Sam Hanna Bell in 1989, with Brenda Bruce and members of the cast on the Strangford Lough set of the film December Bride (Dermott Dunbar)

Sam Hanna Bell

"Lying awake," he remembered, "we listened to the bumbling drone of voices from the kitchen, the muted explosions of laughter, the chink of tea-cups. The talk would fall away into silence until someone would take up the story again, someone else would answer, and we would fall asleep to the antiphon of neighbours' voices round the hearth." He himself would take up the story again, most notably in December Bride (1951). In its closing lines, as throughout the story, we hear his mature reflection upon these early memories:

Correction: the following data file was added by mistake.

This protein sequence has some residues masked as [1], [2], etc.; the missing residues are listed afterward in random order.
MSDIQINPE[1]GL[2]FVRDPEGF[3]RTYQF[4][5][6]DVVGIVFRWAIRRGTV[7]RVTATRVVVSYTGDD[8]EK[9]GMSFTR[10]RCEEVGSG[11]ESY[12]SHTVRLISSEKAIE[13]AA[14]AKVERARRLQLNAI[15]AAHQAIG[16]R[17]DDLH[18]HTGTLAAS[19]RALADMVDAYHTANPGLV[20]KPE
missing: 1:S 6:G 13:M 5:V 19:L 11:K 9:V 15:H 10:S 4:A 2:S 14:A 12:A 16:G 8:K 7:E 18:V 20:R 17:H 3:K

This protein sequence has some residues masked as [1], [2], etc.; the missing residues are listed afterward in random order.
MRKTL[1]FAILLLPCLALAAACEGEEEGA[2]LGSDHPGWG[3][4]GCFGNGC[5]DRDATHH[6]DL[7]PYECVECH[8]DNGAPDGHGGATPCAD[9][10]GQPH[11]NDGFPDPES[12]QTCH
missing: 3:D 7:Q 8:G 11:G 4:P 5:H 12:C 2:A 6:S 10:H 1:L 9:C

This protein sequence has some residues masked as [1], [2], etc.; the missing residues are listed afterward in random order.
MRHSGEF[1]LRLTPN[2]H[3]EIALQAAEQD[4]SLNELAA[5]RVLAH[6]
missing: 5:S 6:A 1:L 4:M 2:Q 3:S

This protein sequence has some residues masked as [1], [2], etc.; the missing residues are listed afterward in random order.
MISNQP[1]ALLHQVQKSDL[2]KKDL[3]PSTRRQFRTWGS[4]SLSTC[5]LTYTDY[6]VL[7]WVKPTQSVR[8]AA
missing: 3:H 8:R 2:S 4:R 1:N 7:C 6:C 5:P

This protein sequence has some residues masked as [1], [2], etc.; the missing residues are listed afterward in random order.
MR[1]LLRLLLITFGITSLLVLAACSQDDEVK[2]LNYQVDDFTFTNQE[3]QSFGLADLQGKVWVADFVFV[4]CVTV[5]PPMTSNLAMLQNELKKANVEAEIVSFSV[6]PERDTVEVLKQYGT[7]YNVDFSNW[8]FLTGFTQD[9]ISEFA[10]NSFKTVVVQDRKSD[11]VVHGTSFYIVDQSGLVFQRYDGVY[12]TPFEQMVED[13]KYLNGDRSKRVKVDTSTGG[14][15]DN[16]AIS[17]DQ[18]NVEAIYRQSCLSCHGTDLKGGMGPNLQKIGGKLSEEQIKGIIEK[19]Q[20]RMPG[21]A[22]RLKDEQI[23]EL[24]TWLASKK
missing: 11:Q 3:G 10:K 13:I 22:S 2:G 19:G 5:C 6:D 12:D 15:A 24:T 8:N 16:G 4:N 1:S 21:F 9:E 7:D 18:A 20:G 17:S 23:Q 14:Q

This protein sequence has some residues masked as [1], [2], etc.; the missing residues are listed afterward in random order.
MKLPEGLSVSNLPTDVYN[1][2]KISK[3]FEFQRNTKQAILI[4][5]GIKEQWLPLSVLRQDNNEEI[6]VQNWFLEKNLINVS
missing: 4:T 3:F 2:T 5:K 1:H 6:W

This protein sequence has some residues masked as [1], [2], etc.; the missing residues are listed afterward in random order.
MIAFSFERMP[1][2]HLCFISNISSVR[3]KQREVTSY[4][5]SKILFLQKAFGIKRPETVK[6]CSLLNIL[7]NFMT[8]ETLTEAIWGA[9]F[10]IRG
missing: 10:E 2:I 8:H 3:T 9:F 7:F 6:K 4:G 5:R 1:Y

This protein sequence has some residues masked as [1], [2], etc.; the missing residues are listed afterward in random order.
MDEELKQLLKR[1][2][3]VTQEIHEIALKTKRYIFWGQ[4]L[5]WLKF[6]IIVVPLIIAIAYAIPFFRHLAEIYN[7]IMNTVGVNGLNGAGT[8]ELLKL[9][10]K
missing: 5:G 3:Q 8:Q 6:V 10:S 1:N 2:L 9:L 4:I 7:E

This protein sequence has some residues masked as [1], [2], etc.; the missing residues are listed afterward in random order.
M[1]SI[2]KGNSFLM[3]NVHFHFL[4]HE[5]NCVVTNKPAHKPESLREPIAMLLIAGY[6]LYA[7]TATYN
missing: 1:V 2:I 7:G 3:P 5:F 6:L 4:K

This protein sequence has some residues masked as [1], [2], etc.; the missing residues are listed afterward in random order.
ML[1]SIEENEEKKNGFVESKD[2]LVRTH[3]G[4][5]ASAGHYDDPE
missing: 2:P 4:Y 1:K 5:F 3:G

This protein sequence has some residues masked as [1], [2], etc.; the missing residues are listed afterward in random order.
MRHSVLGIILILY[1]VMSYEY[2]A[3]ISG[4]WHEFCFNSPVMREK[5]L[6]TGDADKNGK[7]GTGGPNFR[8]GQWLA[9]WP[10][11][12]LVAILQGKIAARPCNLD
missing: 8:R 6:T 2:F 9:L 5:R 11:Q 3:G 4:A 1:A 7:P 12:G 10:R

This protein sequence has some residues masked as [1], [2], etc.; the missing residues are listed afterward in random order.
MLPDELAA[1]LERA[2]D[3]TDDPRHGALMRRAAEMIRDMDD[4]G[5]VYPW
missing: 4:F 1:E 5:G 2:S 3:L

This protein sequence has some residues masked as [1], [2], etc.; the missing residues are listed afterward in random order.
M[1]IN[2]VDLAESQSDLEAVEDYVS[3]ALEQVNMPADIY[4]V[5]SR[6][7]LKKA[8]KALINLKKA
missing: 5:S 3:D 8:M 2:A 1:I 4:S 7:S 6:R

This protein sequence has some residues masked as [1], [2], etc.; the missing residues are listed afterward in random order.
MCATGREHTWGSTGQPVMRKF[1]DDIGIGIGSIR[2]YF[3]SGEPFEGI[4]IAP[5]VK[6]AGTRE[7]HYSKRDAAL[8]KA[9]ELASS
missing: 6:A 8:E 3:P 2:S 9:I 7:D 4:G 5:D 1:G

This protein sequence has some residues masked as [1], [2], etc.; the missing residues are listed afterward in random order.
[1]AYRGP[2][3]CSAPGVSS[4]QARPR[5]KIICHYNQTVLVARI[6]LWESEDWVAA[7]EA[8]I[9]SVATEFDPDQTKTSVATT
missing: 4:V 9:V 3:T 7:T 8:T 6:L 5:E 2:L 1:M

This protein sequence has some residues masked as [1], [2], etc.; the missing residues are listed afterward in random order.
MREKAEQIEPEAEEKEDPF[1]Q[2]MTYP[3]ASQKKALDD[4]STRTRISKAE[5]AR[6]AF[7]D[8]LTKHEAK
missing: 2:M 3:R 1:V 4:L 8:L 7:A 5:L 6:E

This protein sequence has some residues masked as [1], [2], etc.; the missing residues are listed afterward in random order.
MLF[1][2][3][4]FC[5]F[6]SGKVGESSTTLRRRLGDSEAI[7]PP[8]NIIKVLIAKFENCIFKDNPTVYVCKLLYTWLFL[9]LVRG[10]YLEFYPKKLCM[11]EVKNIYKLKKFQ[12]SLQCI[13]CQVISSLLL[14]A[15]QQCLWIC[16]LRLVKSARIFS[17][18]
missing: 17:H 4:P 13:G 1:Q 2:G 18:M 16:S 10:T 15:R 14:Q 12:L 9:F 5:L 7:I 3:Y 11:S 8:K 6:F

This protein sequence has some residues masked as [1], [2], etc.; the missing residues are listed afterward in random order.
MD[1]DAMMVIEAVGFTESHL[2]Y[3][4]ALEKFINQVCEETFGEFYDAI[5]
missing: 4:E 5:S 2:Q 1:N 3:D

"Then he got up and turned out the lamp and ran it up to the roof. A nimbus of flame danced for a moment in the globe, flickered and vanished, and from all the corners of the kitchen, ancient shadows crept out, silent-footed, to sit by the dying fire."

It was of December Bride that Carmen Callil and Colm Toibin wrote: "This a book which everyone interested in modern fiction should read: It shows what can still be done." The Modern Library: The 200 Best Novels in English Since 1950. Carmen Callil and Colm Toibin, Picador, London, 1999